going to school for dietetics lends itself to many, many lectures and discussions on the obesity epidemic. how we live in a "toxic environment' and the wide variety of factors led to this epidemic. but then we have weeks like the past few where one of my classes has discussed food insecurity, hunger and malnutrition. statistics on those who don't know where their next meal is coming from and an excerpt from one who tried to ration a collection of seven peas for two meals is incredibly eye-opening and gut-wrenching. how is it that I always seem to have TOO much food, whether or not I am trying to "budget" and save money for tuition? seven peas. that's all I can say.
so after being tested on all this information this week, I went to the salvation army canteen last night. I was humbled by those who were so grateful for a hat, scarf, or gloves. at one of the stops I started talking with a woman I've seen there numerous times before. she began telling me about all the books she's read and I became mesmerized. this woman knew so much. she could tell me the life story of several presidents, whose biographies she'd recently read. she could tell me the true story about a shipwreck that occurred due to a 10 degree directional mishap and how that shipwreck changed laws and standards about such things. she told me about inspirational stories she's read on those making differences in countries around the world and how these touch her heart. bring her to tears. about social injustice and conditions that upset her. and I just stood there listening, flabbergasted. this woman had just told me how she didn't like to check books out of the library for fear she'd ruin them if it rained, as she was homeless. and her heart could break for the less fortunate?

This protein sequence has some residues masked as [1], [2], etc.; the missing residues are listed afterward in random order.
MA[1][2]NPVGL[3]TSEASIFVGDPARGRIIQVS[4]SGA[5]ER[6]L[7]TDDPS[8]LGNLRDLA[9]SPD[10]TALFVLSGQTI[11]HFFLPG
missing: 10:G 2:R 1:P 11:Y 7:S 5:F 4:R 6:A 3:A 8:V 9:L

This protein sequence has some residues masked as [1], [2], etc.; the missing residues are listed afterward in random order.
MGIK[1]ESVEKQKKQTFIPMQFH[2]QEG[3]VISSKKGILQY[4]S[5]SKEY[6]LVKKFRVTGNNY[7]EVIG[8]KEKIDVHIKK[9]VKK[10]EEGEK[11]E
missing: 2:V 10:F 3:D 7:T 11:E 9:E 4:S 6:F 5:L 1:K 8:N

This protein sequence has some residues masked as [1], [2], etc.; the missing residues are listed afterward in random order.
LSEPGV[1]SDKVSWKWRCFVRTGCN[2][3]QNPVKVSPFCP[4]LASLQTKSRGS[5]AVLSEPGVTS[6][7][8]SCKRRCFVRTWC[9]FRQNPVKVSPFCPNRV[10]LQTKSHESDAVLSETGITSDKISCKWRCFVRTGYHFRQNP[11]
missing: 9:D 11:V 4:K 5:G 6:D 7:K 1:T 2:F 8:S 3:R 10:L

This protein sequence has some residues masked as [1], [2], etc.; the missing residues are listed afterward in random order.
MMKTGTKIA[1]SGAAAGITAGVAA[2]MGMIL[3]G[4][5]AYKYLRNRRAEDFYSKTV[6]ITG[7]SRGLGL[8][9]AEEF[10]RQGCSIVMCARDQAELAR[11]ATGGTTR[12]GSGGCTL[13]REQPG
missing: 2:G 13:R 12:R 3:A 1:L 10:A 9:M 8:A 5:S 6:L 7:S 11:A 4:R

a dose of perspective.
I went on to a friend's house after that and enjoyed wonderful conversation, delicious food and warm place to do so....
in one of my very favorite book series' ever, one of the character states, after a near-disaster: "we could've been killed! or worse...expelled!" the next scene flashes to another character whispering under his breath, "she seriously needs to sort out her priorities."
I'm not sure if I really have a point, but I don't want to have a skewed perspective. I don't want to focus on what I don't have rather than what I do have. I don't want to forget those less fortunate. because it seems a huge injustice to have so many with too much to eat and huge houses with too much space while others walk down the streets in the winter with their five bags filled with all the possessions they own, in search of a safe place to sleep. I don't want to forget that. I don't want to become comfortable when so many are not.
on that note, I am thankful for this wonderful family (picture: christmas 2009).
nutrition tip comes from this audrey hepburn quote that is mega-convicting to me...
"For attractive lips, speak words of kindness.
For lovely eyes, seek out the good in people.
For a slim figure, share your food with the hungry.
For beautiful hair, let a child run his or her fingers through it once a day.
For poise, walk with the knowledge that you never walk alone.
People, even more than things, have to be restored, renewed, revived, reclaimed and redeemed; never throw out anyone.
Remember, if you ever need a helping hand, you'll find one at the end of each of your arms.
As you grow older, you will discover that you have two hands, one for helping yourself, the other for helping others."